United Kingdom government has its own AI for detecting extremist videos

Chelsea West
February 15, 2018

The British government has unveiled a tool that can accurately detect extremist content and block it from being viewed, the media reported on Tuesday.

According to the BBC, UK home secretary Amber Rudd said the government may end up legally forcing tech companies to use the tool.

She said Britain had teamed up with London-based ASI Data Science "to develop technology that can identify online terrorist content with a higher degree of accuracy than any other publicly known technology available". Humans then have to assess the content and make a decision on removing it. It says that the system uses advanced machine learning to analyze the sound and visual components of videos for "subtle signals".

Rudd will visit Silicon Valley this week to discuss the technology and "hold a series of meetings with the main communication service providers to discuss tackling terrorist content online".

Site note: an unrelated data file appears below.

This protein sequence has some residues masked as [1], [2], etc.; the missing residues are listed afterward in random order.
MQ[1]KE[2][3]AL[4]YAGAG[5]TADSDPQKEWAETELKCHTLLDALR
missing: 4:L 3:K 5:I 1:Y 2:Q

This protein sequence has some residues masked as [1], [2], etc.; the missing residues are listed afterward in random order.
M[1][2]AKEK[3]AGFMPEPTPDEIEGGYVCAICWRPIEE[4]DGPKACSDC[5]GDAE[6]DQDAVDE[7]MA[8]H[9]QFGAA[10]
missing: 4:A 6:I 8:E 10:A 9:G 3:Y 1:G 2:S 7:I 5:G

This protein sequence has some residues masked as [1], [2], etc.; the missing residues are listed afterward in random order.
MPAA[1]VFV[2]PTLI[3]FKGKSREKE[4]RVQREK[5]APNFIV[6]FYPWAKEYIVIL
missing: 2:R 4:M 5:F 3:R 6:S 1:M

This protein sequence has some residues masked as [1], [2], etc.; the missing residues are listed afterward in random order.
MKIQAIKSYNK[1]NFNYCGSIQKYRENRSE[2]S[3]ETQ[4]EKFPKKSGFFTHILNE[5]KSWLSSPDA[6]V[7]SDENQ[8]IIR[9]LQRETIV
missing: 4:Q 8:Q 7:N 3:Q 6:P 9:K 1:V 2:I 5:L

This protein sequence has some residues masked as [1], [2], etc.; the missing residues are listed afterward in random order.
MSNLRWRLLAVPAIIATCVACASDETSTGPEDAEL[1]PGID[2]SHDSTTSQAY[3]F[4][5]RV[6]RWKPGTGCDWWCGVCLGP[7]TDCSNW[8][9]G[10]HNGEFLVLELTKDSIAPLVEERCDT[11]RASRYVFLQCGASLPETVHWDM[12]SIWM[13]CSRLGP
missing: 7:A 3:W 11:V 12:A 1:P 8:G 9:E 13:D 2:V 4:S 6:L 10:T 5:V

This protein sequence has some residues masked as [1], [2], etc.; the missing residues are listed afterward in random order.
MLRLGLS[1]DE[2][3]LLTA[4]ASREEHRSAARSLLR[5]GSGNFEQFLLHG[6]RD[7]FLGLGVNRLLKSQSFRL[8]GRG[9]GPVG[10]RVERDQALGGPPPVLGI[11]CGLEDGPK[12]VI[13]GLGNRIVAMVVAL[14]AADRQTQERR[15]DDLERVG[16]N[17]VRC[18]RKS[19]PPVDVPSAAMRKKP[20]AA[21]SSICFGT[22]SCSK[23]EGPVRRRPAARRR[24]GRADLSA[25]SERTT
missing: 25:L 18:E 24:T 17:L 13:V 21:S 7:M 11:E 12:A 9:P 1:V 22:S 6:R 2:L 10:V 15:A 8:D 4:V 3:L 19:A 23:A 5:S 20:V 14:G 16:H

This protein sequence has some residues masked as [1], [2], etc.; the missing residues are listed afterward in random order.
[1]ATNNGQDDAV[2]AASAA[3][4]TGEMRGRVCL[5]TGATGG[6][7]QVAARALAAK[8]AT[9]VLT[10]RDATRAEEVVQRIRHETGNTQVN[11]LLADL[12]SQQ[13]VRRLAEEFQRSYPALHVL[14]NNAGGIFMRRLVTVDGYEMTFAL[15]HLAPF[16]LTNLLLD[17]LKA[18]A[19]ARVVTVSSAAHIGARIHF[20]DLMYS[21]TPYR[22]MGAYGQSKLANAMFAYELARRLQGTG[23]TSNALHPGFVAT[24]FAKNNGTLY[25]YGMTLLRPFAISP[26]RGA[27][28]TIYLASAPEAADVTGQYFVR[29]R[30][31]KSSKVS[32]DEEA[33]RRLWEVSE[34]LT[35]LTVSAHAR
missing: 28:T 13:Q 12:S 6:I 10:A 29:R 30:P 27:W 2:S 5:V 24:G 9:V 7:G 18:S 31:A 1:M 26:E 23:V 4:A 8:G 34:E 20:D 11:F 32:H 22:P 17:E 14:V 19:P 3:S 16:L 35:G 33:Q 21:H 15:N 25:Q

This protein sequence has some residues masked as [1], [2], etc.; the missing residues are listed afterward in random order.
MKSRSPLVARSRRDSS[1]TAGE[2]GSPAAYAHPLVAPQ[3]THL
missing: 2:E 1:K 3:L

Ms Rudd is visiting Silicon Valley this week, where she will meet with USA tech firms to discuss the new model as well as other means of tackling terrorist content online. The government says that it can be integrated into the upload tool of any platform, meaning that videos can be blocked before they even make it online.

The company said it typically flagged 0.005% of non-IS video uploads.

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Britain's Home Secretary Amber Rudd, now visiting the Silicon Valley, announced United Kingdom's partnership with a London-based startup to develop an algorithm which will be used to identify terrorist content on the Internet.

The home secretary will also meet with the Global Internet Forum to Counter Terrorism, which was launched past year in the aftermath of the Westminster Bridge attack that left five dead.

The new tool has been developed for use by smaller platforms who may not have the the resources to develop their own prevention technologies.

The Home Office estimates that between July and the end of 2017, extremist material appeared in nearly 150 web services that had not been used for such propaganda before.

The government also faces a challenge in predicting which platforms terrorists will turn to next.

Other reports by TheSundaySentinel

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